Veggie Scramble with Smoked Salmon

Serves 4-5
• 1 tbsp coconut oil
• ½ bundle of asparagus, cut into small segments
• 1 zucchini, diced
• 5 tbsp leeks
• 5 oz baby spinach
• 2 garlic cloves
• Pinch of salt/pepper
• 9 eggs
• 4 oz goat cheese
• 6 oz smoked salmon

photo 3

1. In a medium-large skillet, heat oil over medium heat. Meanwhile cut and prepare vegetables.

2. Once oil is heated, add asparagus, zucchini, leeks, spinach and garlic sauté for about 8 minutes or until asparagus stalks become slightly tender.

3. While veggies are cooking, whisk together eggs and goat cheese. Pour eggs on top of cooked vegetables and let sit for about 1 minute. Then begin to gently push eggs around with spatula until cooked all the way through.

4. Add smoked salmon once eggs are cooked and continue to heat for another 1-2 minutes. You may season with a small amount of salt and pepper or dill and chives. I sprinkled a little bit of remaining goat cheese on my dish.

Simple, delicious and a slight gourmet touch!
Recipe adapted from

Thanksgiving Traditions

Un-Thanksgiving Turkey & Fixings

Thanksgiving is one of my favorite holidays, not necessarily because of the food but more because of the reminder of all the blessings we have to be thankful for in our lives. May this year’s Thanksgiving bless you and your family with good health, safe travels, friendship and kinship. Here are a few tips to help keep health and wellness a part of your Thanksgiving traditions.

  • Rise and shine! Whether it’s hitting the gym, playing a friendly game of football with the family or taking a brisk walk, be sure not to skip your workout today.
  • Do not “save your calories.” Many times, people have told me that they typically skip breakfast and lunch to “save their calories” for their Thanksgiving meal. While this theory may make sense, it really throws your metabolism through the ringer when you skip out on meals. A depressed metabolism can cause excessive hunger later on in the day causing one to overeat at their next meal. Start with a protein-rich breakfast such as a veggie omelet with a small baked sweet potato (3 oz) to get your metabolism started off right for the day.
  • Be aware not to overeat with your appetizers. As the family comes together, we often gather and linger around the appetizer table. As we get wrapped up in conversation, we sometimes drift into mindless eating habits. Take one small appetizer plate and include a fruit or vegetable and pre-portion out anything else that you desire to snack on. By only consuming what’s served on your plate, you will be more mindful of your portion sizes versus constantly grabbing and munching on items while conversing.
  • Survey your desserts. Scan the desserts offered and try to stick to just one. Enjoy your slice and be proud of yourself for practicing good moderation!
  • If Black Friday shopping is a part of your tradition, make sure to pack some healthy snacks to help keep you energized throughout the day. Pre-portion a bag of nuts or pack a small lunchbox with a couple of bottles of water and fruit to have on hand.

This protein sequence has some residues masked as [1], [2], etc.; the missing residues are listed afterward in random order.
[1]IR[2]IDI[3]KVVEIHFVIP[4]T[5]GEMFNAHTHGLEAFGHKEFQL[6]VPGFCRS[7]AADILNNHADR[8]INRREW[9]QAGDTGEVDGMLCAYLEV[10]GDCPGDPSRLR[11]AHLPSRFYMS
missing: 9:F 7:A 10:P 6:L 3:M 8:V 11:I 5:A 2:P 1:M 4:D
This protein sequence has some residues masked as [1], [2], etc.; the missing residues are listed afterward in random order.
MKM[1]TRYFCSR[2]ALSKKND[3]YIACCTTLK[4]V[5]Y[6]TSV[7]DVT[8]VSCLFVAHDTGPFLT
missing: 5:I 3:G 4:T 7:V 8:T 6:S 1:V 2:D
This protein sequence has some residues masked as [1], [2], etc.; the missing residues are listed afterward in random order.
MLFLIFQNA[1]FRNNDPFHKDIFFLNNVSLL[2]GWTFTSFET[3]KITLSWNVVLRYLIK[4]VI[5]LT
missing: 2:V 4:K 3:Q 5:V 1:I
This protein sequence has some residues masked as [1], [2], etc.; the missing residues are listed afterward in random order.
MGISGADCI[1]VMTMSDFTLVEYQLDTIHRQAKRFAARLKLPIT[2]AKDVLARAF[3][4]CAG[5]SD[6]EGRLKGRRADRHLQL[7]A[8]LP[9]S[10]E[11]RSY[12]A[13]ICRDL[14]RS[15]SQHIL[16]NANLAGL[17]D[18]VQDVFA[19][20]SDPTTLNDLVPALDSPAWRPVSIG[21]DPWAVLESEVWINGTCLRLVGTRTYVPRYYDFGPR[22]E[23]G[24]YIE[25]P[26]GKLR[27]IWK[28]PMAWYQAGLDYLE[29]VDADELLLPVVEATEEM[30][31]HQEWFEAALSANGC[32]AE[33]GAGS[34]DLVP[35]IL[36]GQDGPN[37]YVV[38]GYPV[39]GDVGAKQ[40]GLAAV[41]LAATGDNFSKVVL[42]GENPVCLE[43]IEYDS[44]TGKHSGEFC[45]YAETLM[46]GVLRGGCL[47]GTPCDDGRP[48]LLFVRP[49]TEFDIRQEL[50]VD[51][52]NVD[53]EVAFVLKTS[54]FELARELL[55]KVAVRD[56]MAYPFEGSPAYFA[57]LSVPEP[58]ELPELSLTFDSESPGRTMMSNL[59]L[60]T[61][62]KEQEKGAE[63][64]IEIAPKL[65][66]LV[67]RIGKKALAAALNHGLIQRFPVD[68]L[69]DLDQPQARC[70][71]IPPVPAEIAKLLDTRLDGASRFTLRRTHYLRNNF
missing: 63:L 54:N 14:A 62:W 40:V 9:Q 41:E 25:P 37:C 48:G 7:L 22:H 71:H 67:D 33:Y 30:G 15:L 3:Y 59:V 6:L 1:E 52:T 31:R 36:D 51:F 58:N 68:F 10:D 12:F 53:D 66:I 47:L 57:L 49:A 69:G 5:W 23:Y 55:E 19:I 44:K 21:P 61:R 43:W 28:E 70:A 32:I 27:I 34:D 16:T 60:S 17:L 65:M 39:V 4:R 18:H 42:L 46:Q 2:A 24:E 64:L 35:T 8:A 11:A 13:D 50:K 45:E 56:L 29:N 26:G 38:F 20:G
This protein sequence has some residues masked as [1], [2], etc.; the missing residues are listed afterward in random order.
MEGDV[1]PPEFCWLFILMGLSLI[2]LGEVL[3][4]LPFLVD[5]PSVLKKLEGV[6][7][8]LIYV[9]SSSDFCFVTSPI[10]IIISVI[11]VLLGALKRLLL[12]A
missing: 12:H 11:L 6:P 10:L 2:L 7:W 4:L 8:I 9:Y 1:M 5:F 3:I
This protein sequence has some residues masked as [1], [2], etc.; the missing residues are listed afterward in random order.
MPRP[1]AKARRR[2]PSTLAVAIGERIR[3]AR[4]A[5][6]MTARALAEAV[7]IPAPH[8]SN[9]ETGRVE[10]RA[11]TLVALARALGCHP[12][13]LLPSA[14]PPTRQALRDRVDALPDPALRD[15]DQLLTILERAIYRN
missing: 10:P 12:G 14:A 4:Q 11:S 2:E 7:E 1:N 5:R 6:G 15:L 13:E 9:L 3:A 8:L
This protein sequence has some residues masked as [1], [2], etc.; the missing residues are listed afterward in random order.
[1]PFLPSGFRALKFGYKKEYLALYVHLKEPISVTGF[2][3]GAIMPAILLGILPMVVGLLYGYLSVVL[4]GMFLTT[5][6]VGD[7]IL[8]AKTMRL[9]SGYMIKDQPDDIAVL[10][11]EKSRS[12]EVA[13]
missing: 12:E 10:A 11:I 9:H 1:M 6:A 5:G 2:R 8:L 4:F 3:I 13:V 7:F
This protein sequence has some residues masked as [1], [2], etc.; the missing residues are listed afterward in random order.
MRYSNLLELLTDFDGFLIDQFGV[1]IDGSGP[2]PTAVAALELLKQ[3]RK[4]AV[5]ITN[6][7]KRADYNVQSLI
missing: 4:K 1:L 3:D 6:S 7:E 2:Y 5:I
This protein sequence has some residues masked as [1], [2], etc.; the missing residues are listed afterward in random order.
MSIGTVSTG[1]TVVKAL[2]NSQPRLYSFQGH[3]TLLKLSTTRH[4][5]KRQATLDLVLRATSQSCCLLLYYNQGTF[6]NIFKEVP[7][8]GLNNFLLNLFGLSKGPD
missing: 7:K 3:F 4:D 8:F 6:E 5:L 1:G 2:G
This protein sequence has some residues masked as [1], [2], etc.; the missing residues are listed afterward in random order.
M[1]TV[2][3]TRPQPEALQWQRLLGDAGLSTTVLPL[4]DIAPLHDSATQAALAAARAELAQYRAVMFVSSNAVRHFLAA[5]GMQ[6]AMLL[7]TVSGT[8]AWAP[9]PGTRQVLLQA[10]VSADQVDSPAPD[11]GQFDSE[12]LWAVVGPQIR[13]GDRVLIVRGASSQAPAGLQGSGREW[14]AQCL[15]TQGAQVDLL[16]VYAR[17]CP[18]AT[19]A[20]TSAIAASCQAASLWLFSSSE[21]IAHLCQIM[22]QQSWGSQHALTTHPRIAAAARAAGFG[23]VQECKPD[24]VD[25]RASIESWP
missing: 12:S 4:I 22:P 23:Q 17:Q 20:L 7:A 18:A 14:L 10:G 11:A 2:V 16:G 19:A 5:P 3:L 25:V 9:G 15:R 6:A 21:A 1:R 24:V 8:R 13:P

• If you felt like you over ate on Thanksgiving, don’t beat yourself up. Get right back to your normal healthy eating habits the next day by practicing the plate method, good portion control and  being  active.

Hidden Price You Pay

Dollar Sign

I’ll admit it; I am a huge sucker for deals and saving money. Sometimes I take advantage of spectacular sale prices of items I need and other times, the sheer sale itself provokes me to go shopping. For example, I recently went on a shopping trip to Kohl’s. Did I need anything? Not necessarily, but I had a 30% off coupon and $10 worth of Kohl’s cash that I knew could be put to good use! Sales and deals like this can not only entice us to spend money on clothes, household products and electronics, it can also influence one’s eating habits and food selections.

One deal that always grabs people’s attention is the word FREE. When something is free, we almost feel compelled to give in to the deal as if we would be wasting it if we didn’t take advantage of it. Baker’s Square is now featuring their free pie special. Every Wednesday, customers may enjoy a free piece of pie with an approved menu item purchase. While this deal may be great on one’s wallet, it may not be so nice on the waistline.  According to their website,  one slice of their French silk pie ranks in at 650 calories. This is more calories than what most people need for an entire meal. The lemon meringue slice may seem like a lighter fare coming in at 430 calories; however it contains nearly 72 grams of carbohydrates. For diabetics, this slice of pie would most likely cause their post-meal blood sugars to rise higher than normal.